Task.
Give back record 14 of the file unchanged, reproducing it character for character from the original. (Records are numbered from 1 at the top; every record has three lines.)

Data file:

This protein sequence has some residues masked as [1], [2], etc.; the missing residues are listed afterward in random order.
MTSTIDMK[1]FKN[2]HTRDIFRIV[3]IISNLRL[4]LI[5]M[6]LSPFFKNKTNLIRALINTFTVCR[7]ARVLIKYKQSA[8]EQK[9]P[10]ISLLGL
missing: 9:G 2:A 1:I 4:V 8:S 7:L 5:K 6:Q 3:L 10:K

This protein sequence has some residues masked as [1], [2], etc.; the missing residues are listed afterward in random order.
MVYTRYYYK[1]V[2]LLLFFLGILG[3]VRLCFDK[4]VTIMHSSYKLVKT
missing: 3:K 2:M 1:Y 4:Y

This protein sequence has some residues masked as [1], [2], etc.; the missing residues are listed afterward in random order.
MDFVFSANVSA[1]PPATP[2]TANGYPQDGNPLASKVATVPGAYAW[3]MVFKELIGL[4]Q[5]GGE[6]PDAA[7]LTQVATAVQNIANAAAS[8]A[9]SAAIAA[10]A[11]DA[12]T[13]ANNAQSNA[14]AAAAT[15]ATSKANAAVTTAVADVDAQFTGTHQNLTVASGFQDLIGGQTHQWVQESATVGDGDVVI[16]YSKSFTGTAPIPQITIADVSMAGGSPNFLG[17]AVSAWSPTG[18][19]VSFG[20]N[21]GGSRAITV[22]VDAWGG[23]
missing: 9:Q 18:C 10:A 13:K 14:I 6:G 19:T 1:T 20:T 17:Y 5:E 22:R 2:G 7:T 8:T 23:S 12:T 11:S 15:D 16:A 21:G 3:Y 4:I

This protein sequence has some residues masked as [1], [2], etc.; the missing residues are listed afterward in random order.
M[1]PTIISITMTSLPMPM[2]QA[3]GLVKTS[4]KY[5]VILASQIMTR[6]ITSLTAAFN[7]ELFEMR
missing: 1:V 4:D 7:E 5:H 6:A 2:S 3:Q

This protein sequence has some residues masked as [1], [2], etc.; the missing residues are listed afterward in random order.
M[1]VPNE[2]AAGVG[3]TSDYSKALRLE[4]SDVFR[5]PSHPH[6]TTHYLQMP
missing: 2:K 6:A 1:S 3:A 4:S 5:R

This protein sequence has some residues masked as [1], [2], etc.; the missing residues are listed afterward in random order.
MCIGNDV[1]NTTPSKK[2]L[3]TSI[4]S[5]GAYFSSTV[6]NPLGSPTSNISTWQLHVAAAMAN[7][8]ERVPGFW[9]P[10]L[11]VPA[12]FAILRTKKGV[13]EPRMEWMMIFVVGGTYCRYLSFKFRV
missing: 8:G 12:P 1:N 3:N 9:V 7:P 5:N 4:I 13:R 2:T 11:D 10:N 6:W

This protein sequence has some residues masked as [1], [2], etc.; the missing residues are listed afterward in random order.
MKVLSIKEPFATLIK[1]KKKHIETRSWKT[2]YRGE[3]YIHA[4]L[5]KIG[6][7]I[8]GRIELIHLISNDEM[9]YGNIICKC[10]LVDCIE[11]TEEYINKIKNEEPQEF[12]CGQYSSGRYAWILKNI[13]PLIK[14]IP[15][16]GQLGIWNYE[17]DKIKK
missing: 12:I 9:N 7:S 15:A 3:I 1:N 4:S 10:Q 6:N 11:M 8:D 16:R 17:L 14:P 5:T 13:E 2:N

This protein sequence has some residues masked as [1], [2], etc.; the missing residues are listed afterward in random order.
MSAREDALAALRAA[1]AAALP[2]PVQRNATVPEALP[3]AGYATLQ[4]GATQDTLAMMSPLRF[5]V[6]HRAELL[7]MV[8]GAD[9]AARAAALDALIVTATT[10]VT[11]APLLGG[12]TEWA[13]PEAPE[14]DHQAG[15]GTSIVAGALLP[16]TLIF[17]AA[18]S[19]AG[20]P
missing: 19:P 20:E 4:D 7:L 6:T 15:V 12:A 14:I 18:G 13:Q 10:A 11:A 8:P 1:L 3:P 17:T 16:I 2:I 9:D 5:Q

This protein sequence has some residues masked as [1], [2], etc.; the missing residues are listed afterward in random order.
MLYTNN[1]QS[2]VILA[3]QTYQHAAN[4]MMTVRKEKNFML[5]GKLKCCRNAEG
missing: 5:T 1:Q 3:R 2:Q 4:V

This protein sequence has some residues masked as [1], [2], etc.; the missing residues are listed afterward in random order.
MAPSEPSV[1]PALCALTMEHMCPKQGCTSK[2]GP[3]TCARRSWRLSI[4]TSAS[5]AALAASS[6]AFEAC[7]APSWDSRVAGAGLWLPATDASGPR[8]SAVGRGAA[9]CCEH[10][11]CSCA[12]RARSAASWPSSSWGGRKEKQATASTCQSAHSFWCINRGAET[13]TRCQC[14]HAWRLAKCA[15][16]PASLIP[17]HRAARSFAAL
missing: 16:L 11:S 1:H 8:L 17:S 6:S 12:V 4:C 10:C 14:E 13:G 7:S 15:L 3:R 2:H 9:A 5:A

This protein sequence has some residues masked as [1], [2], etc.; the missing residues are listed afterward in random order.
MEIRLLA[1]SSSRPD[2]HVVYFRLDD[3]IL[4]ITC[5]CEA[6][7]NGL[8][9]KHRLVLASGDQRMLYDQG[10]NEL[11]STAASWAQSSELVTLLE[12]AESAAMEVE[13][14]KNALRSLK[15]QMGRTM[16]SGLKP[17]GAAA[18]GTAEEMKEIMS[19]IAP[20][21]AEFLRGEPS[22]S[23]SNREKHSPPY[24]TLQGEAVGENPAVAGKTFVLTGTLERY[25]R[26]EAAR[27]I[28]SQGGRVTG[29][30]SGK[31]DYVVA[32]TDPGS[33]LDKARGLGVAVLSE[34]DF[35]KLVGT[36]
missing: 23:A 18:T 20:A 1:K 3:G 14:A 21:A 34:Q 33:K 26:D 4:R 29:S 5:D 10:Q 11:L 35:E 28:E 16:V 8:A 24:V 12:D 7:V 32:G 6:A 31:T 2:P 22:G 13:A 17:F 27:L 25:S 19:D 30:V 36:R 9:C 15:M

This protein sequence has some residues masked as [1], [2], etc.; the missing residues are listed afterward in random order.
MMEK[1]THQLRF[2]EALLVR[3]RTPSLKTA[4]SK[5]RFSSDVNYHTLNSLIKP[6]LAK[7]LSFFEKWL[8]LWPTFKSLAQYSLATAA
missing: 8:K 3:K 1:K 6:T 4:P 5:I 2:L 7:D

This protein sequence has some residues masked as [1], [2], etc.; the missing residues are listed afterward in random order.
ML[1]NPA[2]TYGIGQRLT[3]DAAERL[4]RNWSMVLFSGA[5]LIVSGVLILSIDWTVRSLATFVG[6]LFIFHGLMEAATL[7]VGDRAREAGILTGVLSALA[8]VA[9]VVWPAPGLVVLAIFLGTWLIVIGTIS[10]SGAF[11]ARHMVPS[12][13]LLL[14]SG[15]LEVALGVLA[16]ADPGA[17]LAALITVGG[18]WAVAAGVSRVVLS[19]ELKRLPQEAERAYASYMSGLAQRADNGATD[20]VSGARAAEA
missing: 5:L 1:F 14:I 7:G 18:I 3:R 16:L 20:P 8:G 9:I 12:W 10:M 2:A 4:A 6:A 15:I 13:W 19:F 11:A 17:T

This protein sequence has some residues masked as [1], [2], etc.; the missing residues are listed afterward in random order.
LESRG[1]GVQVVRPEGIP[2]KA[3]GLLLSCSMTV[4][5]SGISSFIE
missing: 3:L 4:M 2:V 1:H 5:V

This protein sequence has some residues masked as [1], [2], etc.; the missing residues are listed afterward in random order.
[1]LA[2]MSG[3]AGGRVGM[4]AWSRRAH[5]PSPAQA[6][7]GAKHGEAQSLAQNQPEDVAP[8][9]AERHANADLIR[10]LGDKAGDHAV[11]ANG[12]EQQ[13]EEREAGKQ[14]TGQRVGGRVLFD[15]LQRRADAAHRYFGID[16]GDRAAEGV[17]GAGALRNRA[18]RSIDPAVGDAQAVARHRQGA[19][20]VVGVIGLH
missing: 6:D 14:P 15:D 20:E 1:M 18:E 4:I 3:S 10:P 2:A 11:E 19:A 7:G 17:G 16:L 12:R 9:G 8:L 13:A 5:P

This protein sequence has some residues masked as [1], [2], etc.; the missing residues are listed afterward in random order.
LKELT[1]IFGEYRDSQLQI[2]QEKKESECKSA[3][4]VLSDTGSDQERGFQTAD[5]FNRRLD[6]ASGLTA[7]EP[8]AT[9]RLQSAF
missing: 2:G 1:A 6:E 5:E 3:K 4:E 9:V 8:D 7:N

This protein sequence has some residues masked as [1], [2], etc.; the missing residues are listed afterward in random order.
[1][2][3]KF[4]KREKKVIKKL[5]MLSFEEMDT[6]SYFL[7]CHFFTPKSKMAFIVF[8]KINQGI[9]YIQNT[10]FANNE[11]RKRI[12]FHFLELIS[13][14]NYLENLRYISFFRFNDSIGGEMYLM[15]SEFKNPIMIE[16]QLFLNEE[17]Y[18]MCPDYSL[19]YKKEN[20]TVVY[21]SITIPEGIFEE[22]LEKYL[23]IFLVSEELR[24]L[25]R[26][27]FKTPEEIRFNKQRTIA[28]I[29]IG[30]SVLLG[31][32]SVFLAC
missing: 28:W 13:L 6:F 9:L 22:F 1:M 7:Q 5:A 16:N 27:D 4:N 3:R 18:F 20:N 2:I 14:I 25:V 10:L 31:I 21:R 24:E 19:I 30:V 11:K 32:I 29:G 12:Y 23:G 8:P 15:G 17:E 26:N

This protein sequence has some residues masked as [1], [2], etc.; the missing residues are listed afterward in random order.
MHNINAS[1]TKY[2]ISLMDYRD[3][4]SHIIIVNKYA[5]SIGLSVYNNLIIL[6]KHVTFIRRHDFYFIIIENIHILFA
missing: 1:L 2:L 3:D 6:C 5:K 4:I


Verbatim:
This protein sequence has some residues masked as [1], [2], etc.; the missing residues are listed afterward in random order.
LESRG[1]GVQVVRPEGIP[2]KA[3]GLLLSCSMTV[4][5]SGISSFIE
missing: 3:L 4:M 2:V 1:H 5:V